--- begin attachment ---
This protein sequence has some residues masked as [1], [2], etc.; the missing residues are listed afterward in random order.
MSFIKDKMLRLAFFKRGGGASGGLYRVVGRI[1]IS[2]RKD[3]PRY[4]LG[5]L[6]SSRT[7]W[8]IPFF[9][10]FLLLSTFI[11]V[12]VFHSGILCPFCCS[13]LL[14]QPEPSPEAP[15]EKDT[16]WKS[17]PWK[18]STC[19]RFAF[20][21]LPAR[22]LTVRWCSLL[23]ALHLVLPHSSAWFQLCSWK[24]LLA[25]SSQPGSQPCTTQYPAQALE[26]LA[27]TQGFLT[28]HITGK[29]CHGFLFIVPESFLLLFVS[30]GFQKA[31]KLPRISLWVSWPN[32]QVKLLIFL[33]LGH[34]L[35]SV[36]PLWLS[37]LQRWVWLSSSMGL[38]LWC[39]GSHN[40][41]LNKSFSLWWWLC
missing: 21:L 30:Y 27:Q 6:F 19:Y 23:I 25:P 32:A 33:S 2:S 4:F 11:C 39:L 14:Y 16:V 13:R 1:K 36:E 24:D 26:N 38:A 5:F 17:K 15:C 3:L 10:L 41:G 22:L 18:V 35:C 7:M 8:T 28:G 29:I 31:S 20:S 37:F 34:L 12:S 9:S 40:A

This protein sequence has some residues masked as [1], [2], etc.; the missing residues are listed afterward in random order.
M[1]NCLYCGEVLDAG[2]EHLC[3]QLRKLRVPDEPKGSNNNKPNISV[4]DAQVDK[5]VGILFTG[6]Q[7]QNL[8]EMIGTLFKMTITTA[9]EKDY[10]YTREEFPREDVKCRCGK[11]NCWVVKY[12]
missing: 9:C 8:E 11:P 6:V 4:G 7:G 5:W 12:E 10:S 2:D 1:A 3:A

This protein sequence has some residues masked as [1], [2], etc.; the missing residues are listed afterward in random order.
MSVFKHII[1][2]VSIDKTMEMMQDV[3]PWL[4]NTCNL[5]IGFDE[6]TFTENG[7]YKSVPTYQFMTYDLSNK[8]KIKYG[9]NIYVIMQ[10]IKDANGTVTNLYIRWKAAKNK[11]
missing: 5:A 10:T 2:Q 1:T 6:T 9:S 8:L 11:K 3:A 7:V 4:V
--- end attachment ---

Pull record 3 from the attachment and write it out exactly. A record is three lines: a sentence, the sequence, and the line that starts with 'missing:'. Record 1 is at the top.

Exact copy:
This protein sequence has some residues masked as [1], [2], etc.; the missing residues are listed afterward in random order.
MSVFKHII[1][2]VSIDKTMEMMQDV[3]PWL[4]NTCNL[5]IGFDE[6]TFTENG[7]YKSVPTYQFMTYDLSNK[8]KIKYG[9]NIYVIMQ[10]IKDANGTVTNLYIRWKAAKNK[11]
missing: 5:A 10:T 2:Q 1:T 6:T 9:S 8:L 11:K 3:A 7:V 4:V